> and which surely make up the majority of ia64 machines in hobbyist use -
> are equipped with full remote control (console, reset, power, etc.). The
> main problem at least in Germany is the insanity of our energy prices,
> which were already too high before they skyrocketed in the recent past.

This is good to know.

> But you also wrote:
> > The bottom line is that, while I know of at least 2 people (on cc)
> > that test stuff on itanium, and package software for it, I don't think
> > there are any actual users remaining, and so it is doubtful whether it
> > is justified to ask people to spend time and effort on this.
> While I get your argument, I also find it important to be able to
> innovate without destroying the past. And with the already severly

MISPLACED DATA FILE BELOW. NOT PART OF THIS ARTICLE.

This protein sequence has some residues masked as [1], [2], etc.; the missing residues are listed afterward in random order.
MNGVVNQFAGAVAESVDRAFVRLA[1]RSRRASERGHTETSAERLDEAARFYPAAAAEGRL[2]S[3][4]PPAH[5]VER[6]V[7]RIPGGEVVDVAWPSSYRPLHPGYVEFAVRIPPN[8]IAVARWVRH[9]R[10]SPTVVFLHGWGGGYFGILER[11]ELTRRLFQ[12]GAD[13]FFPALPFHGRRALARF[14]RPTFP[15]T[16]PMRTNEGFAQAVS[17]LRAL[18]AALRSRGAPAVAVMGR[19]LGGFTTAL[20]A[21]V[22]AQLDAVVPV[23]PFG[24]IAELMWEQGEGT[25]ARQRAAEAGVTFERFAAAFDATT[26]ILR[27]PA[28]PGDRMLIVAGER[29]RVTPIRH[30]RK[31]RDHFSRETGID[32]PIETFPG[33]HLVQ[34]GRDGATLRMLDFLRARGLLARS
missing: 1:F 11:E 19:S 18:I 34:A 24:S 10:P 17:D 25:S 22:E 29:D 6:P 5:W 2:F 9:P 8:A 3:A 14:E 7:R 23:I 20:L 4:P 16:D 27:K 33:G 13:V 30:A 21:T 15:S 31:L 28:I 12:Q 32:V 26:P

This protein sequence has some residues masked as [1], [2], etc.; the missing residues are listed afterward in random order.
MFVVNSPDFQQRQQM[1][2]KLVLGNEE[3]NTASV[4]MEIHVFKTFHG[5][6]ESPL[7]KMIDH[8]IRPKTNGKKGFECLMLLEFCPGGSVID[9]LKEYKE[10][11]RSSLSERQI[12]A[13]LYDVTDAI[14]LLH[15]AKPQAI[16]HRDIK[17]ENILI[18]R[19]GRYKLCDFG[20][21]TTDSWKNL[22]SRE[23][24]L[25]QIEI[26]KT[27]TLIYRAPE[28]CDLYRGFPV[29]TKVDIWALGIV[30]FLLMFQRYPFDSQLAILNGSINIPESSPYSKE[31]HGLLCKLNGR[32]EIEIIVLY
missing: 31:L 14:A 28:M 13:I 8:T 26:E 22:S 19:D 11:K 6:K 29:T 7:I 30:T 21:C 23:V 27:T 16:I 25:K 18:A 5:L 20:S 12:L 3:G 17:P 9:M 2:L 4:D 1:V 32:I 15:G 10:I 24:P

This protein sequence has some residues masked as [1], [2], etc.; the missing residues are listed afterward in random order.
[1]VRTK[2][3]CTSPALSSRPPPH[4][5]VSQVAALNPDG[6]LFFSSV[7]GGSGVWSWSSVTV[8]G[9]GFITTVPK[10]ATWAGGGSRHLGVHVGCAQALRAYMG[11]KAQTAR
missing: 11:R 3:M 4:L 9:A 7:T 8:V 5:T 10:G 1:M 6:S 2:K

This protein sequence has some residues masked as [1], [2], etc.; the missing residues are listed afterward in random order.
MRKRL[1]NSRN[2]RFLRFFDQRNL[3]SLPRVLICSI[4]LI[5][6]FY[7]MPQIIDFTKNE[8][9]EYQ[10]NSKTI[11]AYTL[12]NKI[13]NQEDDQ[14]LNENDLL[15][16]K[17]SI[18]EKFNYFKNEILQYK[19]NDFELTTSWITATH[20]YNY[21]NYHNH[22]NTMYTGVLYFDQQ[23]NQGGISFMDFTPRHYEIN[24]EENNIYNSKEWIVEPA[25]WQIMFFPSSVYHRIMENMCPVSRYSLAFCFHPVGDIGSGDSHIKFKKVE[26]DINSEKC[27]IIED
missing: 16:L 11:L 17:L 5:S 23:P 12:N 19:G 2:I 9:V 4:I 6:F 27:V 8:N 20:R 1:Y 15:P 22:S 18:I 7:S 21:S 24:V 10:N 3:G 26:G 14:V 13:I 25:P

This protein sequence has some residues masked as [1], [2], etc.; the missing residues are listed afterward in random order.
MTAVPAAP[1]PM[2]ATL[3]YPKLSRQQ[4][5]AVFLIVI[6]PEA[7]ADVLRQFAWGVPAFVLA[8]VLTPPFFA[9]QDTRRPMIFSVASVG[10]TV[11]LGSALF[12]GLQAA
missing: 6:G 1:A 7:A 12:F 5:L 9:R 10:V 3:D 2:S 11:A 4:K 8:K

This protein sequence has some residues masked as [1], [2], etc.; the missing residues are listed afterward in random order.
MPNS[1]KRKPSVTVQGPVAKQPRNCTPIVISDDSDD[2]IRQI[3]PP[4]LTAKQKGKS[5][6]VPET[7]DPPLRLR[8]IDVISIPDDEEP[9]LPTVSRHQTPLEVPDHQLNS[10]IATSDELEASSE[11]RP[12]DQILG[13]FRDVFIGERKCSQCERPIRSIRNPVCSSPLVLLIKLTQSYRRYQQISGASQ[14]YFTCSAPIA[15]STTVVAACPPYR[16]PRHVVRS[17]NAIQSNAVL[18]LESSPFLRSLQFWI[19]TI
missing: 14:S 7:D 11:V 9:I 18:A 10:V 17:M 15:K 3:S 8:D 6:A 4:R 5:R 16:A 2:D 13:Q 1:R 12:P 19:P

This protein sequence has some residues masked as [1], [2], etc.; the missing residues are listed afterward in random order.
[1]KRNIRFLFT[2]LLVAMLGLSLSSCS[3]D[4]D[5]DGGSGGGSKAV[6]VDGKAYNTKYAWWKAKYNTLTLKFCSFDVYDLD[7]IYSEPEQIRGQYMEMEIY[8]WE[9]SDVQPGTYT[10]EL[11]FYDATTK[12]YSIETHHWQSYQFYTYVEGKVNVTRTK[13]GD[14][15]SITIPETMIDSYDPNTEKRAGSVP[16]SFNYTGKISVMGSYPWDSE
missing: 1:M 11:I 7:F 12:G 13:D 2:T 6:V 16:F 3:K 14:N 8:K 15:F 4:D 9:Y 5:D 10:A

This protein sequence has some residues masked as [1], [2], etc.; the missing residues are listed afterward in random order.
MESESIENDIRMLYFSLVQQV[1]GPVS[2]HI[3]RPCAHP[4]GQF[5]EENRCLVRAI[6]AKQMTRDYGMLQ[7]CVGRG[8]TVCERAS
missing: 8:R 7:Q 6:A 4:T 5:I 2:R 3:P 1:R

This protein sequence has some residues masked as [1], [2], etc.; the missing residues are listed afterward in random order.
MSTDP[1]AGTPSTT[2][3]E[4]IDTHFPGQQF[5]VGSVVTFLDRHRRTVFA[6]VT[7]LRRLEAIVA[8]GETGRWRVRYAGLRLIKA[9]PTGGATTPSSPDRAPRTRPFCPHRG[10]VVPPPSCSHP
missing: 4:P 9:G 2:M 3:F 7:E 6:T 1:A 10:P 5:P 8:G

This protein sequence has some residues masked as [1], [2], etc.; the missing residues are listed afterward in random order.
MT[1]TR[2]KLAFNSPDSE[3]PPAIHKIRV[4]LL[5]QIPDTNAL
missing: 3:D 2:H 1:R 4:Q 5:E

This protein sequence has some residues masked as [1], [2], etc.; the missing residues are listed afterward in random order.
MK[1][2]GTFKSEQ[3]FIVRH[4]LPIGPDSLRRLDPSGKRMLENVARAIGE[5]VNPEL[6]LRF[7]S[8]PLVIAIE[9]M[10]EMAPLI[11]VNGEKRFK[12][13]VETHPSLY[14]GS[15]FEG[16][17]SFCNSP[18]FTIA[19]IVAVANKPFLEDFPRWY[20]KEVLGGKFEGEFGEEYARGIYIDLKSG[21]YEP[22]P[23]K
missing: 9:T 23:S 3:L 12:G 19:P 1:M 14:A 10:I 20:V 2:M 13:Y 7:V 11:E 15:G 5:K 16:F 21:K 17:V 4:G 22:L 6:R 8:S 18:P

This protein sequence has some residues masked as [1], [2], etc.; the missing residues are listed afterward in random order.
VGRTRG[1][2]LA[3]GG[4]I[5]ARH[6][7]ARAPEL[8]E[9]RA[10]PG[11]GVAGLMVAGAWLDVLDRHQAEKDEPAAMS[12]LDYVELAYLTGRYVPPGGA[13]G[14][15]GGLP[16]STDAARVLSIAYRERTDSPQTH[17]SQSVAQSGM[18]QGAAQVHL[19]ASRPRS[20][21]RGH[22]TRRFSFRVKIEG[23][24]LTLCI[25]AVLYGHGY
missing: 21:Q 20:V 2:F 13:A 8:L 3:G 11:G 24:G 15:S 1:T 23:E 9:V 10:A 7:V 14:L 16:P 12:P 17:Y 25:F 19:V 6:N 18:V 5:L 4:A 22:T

> limited choice of current architectures for the masses (x86, arm), it
> becomes even more important to keep what we have or had in the past, to
> not end in a "If all you have is a hammer, everything looks like a
> nail." type of future.

I don't disagree with that. But why does this imply that Linux should
be kept alive on an architecture that is not used by anyone to run
Linux in the first place? Could you be more specific about how you see
this correlation?

> > And for GRUB in particular (which is what triggered this message), it
> > is unclear to me why any machines still running would not be better
> > served by sticking with their current bootloader build, rather than
> > upgrading to a new build with a refactored EFI layer where the best
> > case scenario is that it boots the kernel in exactly the same way,
> > while there is a substantial risk of regressions.
> Sure, and every ia64 machine I have still network boots fine with elilo,